Operating a big rig is a dangerous endeavor. On average, 905 truckers die each year for a ratio of 27 trucker deaths for every 100,000 drivers. Truckers account for about 12 percent of all traffic fatalities. According to numerous research reports, truckers can reduce their chances of dying in a crash by 50 percent if they were willing to wear their seatbelts. Still, fewer than half of all truckers do. According to a new report released by the World Health Organization, only five percent of truckers who died in crashes were wearing their seatbelts. In most cases, investigation of the accident reveals the trucker would usually have survived a fatal crash if he or she had worn the seatbelt. Truckers were also polled by Sweden’s National Society for Road Safety about why they neglected to take this safety measure, perhaps the easiest thing they could do to help reduce fatalities among themselves. Truckers cited reasons such as taking too long to put on the seatbelt, difficult to operate seatbelts, and inconvenience as their primary reasons for not buckling up.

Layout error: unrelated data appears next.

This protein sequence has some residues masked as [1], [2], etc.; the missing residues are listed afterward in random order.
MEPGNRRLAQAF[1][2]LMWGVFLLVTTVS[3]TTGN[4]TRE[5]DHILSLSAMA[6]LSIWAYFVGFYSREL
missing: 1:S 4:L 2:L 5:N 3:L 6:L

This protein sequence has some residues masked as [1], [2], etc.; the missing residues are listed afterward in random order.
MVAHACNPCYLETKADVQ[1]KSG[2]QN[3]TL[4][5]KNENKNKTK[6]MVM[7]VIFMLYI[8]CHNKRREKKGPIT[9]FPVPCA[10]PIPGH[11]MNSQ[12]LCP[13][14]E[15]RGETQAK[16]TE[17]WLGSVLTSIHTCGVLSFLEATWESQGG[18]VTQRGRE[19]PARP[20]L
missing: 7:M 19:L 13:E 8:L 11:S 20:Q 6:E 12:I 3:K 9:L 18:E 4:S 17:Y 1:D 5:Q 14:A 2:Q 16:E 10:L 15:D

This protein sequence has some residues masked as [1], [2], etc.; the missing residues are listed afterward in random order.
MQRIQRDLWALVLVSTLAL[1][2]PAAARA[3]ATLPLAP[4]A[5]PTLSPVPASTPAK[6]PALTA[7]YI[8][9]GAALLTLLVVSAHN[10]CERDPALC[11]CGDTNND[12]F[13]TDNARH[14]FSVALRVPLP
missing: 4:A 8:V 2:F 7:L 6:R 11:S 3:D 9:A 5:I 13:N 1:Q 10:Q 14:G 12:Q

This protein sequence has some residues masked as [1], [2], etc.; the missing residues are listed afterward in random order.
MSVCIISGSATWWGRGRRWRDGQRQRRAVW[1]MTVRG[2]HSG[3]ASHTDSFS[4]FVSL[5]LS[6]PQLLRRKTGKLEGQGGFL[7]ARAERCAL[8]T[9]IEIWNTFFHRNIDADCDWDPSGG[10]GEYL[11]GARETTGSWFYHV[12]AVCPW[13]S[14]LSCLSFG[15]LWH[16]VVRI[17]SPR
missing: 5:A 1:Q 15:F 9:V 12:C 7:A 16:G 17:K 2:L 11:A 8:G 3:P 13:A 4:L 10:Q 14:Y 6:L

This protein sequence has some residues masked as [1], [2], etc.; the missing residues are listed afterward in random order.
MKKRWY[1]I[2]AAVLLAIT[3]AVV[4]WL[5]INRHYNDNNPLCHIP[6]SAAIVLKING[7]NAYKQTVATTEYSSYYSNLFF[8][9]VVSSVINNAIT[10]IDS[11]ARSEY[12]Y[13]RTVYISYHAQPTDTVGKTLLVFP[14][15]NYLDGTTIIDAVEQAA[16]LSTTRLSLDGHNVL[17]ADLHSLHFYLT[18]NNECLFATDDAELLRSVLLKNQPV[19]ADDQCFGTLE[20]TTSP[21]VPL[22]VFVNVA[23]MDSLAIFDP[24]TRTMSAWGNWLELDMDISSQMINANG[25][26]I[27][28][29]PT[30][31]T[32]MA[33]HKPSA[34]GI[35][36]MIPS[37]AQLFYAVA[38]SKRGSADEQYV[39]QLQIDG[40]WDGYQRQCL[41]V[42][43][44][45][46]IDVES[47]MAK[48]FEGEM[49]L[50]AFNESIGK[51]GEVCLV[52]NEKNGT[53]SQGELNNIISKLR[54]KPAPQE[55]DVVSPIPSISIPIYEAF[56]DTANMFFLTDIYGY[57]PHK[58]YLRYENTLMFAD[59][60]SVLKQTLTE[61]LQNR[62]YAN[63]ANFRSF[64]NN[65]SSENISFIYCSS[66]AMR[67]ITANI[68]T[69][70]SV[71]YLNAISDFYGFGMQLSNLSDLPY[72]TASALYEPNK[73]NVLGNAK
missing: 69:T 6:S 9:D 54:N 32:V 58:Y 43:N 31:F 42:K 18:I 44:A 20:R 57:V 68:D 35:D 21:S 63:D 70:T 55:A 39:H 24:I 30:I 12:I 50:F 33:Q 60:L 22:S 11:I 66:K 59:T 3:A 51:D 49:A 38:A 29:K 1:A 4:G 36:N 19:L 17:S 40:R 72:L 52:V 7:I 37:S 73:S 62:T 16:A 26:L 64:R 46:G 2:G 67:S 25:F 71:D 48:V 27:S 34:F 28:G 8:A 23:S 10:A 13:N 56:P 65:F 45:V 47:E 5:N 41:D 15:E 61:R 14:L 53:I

Carl Johan Almqvist, the safety director for Volvo trucks, points out that these are quite trivial reasons for not taking such a quick and simple measure to save their own lives. Almqvist and Volvo are calling on carrier companies to take measures to encourage seat belt wearing among drivers, along with other steps to increase driver safety on the roads.
70 percent of all trucking accidents are caused by other drivers who cause truckers to make sudden evasive moves. Since it’s impossible to tell ahead of time when these drastic measures will need to be taken, it’s important for truckers to stay safely bucked in. Truck driving is listed as the tenth most dangerous profession in the United States. Seatbelt wearing, however, is a worldwide problem among truckers.